By Ben Olson
Editor’s Note: This is the third and final piece in a series of articles we’ve done during April to highlight families in our community living with autism.
When Henry Dye was born eight years ago, his parents Karl and Tiffany Dye knew there was something special about him.
“He screamed for the first seven months of his life,” said Tiffany. “I’m not kidding, it was constant. And he never slept. The first time I actually put him to sleep after giving him a little Benadryl I literally cried. I had never put my baby to bed before.”
When they brought Henry into their pediatrician, Dr. Joyce Gilbert, they were told he had a sensory process disorder. The Dyes were now dealing with the reality that their second child was in the process of being diagnosed with autism.
Henry, now 8 years old, and his older sister Hattie, 10, aren’t your typical kids on the autism spectrum. But then again, nothing is typical when it comes to autism.
“Both of them are very intelligent,” said Tiffany. “They both taught themselves to read when they were two years old.”
Hattie, though only in fourth grade, now reads at an 11th grade level. She enjoys recycling materials and making unique creations out of them. For example, she took a doll without a left leg and fashioned a wheelchair for her out of cardboard. She even memorized every president at one time, citing obscure facts about each.
“Calvin Coolidge had two raccoons,” she told me. “One of them wore a hat.”
Henry is also whip-smart and high functioning. He likes to cook and bake and enjoys making lists.
“Lists are so important to Henry,” said Tiffany. “If it’s not on the list, it’s not going to happen.”
The Dyes are also used to receiving phone calls from time to time asking for “Mr. Henry Dye.”
“Henry came up with a new video game concept, and sent an email to Nintendo of America,” said Tiffany. “They called up one night said they don’t consider outside ideas, but they would love to have him come to their school since they loved his idea. It’s this private college that specializes in game and coding. I don’t think they understood that he was only 8 years old.”
Though Karl and Tiffany consider themselves blessed to have two very high functioning children on the autism spectrum, they realize it has been a long road filled with twists and turns, and a core group of people in the community have helped them along.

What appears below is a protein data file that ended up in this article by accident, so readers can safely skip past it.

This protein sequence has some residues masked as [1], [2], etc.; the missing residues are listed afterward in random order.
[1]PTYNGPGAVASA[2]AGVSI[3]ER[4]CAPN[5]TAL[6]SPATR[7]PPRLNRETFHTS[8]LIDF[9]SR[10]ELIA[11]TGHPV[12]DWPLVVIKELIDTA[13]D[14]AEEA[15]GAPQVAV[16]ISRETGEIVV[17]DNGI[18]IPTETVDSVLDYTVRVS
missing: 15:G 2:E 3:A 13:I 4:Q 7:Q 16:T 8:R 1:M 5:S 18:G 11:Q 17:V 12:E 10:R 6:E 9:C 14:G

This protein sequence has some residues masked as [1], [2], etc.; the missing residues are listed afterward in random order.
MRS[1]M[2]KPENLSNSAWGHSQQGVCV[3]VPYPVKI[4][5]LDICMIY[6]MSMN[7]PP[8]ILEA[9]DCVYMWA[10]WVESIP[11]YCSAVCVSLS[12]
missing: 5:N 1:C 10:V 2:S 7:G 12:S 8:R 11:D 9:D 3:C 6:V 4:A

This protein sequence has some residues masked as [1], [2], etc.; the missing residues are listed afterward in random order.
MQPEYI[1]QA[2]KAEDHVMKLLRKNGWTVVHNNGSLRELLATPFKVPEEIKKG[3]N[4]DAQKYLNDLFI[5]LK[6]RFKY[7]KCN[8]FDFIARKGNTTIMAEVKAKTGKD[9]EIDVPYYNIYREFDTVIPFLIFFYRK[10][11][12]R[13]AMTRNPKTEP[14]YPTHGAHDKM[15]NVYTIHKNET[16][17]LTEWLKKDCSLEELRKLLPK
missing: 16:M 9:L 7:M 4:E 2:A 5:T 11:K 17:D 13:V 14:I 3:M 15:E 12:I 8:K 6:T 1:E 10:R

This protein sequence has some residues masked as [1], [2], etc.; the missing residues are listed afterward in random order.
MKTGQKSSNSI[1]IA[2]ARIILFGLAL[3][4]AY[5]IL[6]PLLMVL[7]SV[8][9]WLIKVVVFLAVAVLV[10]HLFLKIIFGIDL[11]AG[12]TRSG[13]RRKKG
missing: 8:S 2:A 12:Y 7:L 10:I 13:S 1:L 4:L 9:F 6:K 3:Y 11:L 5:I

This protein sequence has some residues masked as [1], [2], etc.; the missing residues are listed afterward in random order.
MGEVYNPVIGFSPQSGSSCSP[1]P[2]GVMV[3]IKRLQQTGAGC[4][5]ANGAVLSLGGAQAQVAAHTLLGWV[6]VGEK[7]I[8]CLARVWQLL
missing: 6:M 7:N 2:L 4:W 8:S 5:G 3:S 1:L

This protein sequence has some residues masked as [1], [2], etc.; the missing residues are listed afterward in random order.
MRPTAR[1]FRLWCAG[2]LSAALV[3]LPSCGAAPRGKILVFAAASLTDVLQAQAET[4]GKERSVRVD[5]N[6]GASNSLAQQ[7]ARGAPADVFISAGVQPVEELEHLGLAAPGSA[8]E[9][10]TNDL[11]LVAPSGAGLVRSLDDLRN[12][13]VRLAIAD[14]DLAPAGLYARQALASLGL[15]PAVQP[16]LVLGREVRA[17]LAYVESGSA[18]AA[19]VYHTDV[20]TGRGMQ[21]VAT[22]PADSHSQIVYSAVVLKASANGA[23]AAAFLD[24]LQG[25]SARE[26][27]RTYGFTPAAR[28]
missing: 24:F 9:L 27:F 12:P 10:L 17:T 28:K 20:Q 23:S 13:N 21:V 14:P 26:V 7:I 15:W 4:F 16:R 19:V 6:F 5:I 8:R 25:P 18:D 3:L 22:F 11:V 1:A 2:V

“We are amazed and blessed that Sandpoint has so many great people and caregivers,” said Karl. “It feels like a big family for us.”
“We have the most amazing group of therapists,” said Tiffany. “I don’t know where we’d be without [speech language pathologist] Heather Penske and Dr. Gilbert.”
The Dyes said that Dr. Gilbert was the “point of the spear” for them.
“We’d reach out and she would refer us to people,” said Karl. “She helped us access the state Medicaid, which isn’t income-based, but on needs of the child. We consider her a friend now.”
The Katie Beckett Medicaid program enables children with special health care needs to be cared for at home instead of in an institution. The program was named for Katie Beckett, who was an advocate all of her life for reforming health care to allow children with severe disabilities to live normal lives at home.
“Medicaid gets bantered around as a giveaway program for the poor,” said Karl. “But our experience with it has been great. It’s the best use of our tax dollars, and we’re big believers of the program. If there weren’t programs like [the Katie Beckett program], we wouldn’t be in as good of a position.”
Though programs like these are invaluable, Tiffany also credits being present equally as vital.
“The key is early intervention and parental involvement,” she said. “I would always go to their therapy sessions. I look at it this way; if you had kids in soccer, you’d go watch them play, right? It’s the same with therapy.”
The Dyes also credit members of the community that are going through the same experience as guiding lights: “Lisa Barth helped us navigate the system. I think Team Autism 24/7 is a really great resource for people like us. And Henry began behavioral therapy with Aarow Ellis. She’s great. She’s like an autism whisperer.”
Tiffany also mentioned occupational therapist Mary Quinn-Hurst from All About Kids: “She had been paramount in navigating our sensory world.”
When asked to give some advice to parents questioning whether their own children may be on the autism spectrum, Tiffany said, “There’s this huge stigma about autism, like if you don’t get the diagnosis, it’s not real. It’s not the end of the world. All you can do is be the best parents you can to your kids. If you think something is wrong, reach out. Get a diagnosis.”
With both children looming closer to adolescence, each parent has been preparing in their own ways for the potential cruelty of teenagers.
“I worry about everything, Karl worries about nothing,” said Tiffany. “Somewhere between, we make it work. Henry is charming and has good friends that protect him and look out for each other. Hattie is trusting and impulsive and gullible. It’s a mom’s nightmare, but with so much awareness and acceptance, it’s getting easier. Like Henry said the other day to one of his friends, ‘It’s not contagious, you can’t catch it.’”
“I feel like we were pulling a rope through a snowstorm,” said Karl, referring to the years leading up to the present. “We just have to keep moving. One foot in front of the other. The snow is lifting now.”